35 years of altimetry!

Image of the Month - January 2014

Seasat, left (credits Nasa). Right, Loop current eddy as observed by Seasat approximately 2 weeks after eddy separation as a Sea Surface Height anomaly color image with a 17-cm contour overlaid (used to track loop current eddies) from along track data from July 16 through August 9, 1978. The analysis date of the mapped data is July 28, 1978. (credits CCAR)

We tend to speak of our "20-year altimetry record". However, the first altimetry missions are much older than 1991-1992 (resp. ERS-1 (Esa) and Topex/Poseidon (Nasa/Cnes)). The very first tries at space altimetry were made onboard Skylab (Nasa, 1973-74) and Geos-3 (Nasa, 1975-78), but the first real convincing results were made with SeaSat (Nasa, 1978). Sadly, this satellites worked only three months, but it was the starting point of several space oceanography techniques, which gave us a global view of ocean circulation, waves and winds, etc. Concerning altimetry, Seasat was the start of Topex (afterwards merged with the French Poseidon project), and Geosat (1985-89, US Navy/Noaa).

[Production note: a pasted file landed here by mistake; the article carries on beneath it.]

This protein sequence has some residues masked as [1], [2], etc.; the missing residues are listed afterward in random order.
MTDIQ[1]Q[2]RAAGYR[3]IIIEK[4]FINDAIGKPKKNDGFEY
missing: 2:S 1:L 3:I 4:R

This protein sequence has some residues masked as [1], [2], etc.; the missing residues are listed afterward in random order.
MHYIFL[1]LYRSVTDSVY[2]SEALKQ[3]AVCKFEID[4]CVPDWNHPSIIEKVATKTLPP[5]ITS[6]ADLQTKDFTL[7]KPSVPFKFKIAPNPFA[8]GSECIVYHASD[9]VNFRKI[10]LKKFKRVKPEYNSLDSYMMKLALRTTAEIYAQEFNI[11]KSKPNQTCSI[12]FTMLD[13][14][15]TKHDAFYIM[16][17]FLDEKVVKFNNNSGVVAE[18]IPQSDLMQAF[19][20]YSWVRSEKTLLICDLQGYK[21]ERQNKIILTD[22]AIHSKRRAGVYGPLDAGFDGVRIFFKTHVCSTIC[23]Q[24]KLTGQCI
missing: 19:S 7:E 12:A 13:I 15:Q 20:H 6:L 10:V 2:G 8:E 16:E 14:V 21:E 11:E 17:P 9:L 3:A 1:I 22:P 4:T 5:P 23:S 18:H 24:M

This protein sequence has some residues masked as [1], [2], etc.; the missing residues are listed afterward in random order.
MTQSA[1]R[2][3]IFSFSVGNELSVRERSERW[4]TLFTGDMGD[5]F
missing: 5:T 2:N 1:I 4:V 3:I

Now, the measurements continue on, with among other the latest missions (Saral (Cnes/Isro), HY-2 (CNSA)), the very next ones (Sentinel-3 (Esa/EU), Jason-3 (Cnes/Nasa/Eumetsat/Noaa), Jason-CS (Esa/Eumetsat/Noaa/UE/Cnes/Nasa)), and the more long-term, and technically innovative ones (Swot, Nasa/Cnes/CSA).

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